Apr 17
“Acoustic cryptanalysis” by Daniel Genkin, Adi Shamir, Eran Tromer.

A group of researchers in Israel have discovered a cryptographic attack allowing them to steal encryption keys by listening to the high-frequency noise the computer makes as it’s processing. This is what that noise sounds like when you shift its frequencies into the human-audible range. Terrifyingly, being somewhere noisy is no defense — the sound the computer makes is so high that it’s easy to isolate its sound from the surrounding environment.

In a quiet room, when I lean my head in, I can just about hear the high-pitched whine my laptop makes at rest. It’s strange to think that the noise is leaking information, tiny and quiet but still so real.

Apr 16
(Reblogged from pitchforkreviewsreviews)
Apr 14

Aside from those few guys reveling in their spray-tanned fantasy “brogrammer” masculinity, very few people in programming identify with the term “brogrammer”. The brogrammer is always someone else— he is THOSE Facebook guys who yell too loudly at parties and wave bottles in the air, he is not the nice, shy guy who gets paid 30% more because of his race, gender and appeal to the boy-genius fetishes of VCs. The loud and tacky “brogrammer” is a false flag— if you are not a brogrammer, the logic goes, you must be an outcast genius who has suffered long and would never oppress a fly. The industry is full not of the former but the latter— programmers who are smart and may present as harmlessly “nerdy” but whose sense of themselves as being “the underdog” means that it is very hard to see the ways in which they participate in unconsciously but potentially harmful ways in an industry that has coded them as kings. In reality, programmers in Silicon Valley can be fully and invisibly privileged without ever touching a Grey Goose bottle-service setup or a tube of hair gel.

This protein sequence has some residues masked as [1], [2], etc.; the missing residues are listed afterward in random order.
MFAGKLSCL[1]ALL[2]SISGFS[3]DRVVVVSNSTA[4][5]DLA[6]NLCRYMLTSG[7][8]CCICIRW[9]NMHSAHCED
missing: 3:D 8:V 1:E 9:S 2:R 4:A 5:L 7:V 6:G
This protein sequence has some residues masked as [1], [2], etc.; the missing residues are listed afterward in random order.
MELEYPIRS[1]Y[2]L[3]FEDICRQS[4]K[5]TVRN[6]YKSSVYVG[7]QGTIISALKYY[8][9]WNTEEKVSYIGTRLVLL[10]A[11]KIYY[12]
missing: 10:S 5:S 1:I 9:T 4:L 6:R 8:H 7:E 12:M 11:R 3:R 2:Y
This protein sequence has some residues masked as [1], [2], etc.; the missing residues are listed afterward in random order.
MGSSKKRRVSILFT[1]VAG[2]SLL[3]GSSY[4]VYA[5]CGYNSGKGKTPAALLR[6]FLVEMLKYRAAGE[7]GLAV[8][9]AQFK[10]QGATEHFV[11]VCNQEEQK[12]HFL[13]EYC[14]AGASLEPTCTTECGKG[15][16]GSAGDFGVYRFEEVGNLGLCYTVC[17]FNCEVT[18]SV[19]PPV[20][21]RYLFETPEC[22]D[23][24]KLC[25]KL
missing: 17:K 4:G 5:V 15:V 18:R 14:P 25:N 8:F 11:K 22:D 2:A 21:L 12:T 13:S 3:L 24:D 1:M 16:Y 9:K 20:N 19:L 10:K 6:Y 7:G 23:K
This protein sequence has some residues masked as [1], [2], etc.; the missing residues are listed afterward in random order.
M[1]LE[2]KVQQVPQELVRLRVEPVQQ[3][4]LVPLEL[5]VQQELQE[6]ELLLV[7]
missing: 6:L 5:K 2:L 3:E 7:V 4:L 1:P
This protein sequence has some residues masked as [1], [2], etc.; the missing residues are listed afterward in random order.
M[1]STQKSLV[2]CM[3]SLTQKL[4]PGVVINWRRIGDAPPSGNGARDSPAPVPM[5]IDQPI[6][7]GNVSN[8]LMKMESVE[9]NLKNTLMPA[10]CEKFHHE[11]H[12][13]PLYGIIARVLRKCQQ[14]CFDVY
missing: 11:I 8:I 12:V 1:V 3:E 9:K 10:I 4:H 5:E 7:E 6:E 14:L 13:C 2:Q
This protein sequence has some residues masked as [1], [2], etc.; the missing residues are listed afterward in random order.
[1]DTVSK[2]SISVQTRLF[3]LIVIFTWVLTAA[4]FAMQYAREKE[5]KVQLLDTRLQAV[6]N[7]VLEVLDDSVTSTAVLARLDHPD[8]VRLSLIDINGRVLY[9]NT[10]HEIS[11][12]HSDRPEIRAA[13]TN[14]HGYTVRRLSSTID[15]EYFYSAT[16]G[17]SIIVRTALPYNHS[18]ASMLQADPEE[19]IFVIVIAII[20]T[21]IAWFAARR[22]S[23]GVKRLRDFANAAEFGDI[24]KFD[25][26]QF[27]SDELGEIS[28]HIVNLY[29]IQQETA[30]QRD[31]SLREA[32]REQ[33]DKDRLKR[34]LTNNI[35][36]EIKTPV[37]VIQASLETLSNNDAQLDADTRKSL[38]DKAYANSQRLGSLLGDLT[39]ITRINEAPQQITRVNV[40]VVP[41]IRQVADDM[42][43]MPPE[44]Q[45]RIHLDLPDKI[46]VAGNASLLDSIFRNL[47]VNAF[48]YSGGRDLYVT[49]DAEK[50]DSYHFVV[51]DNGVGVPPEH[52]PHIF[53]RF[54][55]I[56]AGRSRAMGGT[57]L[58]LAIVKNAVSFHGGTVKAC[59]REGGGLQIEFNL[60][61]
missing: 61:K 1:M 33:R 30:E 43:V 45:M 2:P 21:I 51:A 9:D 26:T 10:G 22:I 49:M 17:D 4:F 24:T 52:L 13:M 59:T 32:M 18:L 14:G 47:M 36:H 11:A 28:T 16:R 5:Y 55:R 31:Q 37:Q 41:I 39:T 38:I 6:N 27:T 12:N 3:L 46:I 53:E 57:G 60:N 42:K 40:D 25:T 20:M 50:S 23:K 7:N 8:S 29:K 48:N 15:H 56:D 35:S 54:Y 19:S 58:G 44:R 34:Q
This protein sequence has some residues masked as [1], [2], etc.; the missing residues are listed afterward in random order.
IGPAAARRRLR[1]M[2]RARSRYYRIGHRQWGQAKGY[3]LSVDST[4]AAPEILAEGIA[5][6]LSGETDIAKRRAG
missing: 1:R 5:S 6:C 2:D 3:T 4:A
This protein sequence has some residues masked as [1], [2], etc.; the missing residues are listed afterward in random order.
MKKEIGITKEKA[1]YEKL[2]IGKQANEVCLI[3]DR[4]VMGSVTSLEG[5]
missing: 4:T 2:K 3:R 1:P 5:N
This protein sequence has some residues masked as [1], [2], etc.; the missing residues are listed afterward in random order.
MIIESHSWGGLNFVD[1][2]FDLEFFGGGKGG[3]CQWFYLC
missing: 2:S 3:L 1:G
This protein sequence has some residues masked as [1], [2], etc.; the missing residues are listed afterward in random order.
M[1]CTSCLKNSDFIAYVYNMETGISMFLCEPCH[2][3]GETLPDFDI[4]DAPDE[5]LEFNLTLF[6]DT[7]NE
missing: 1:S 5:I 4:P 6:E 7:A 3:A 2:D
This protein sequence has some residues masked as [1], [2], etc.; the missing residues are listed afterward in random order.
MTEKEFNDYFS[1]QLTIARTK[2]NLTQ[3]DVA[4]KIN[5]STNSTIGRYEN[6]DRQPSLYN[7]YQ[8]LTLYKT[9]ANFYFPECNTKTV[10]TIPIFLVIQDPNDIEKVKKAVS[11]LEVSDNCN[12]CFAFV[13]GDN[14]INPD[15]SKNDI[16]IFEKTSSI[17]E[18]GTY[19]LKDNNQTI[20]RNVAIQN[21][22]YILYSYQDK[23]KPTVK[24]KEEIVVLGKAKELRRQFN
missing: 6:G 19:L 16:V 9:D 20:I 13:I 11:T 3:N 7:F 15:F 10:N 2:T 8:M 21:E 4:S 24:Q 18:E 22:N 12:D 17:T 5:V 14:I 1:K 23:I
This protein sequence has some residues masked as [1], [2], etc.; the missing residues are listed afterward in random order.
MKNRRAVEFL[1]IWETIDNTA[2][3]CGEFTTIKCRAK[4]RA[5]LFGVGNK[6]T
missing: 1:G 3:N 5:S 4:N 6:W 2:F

Meanwhile, the mainstream media’s rapid adoption and celebration of the imaginary “brogrammer”— imagining him as the updated version of a Wall Street man, rich, callous, and central to a new American story of wealth— means that this fantasy character is being rapidly heroized and glorified across popular culture. This means that shows like Silicon Valley that claim to “critique” the “brogrammer” only end up re-centering the self-centered young male as American hero, failing to see or critique the deep, coded subtleties by which power in the Valley really works.

Kate Losse (via katherinestasaph)

this whole article is *essential*

(Reblogged from likeapairofbottlerockets)
Apr 13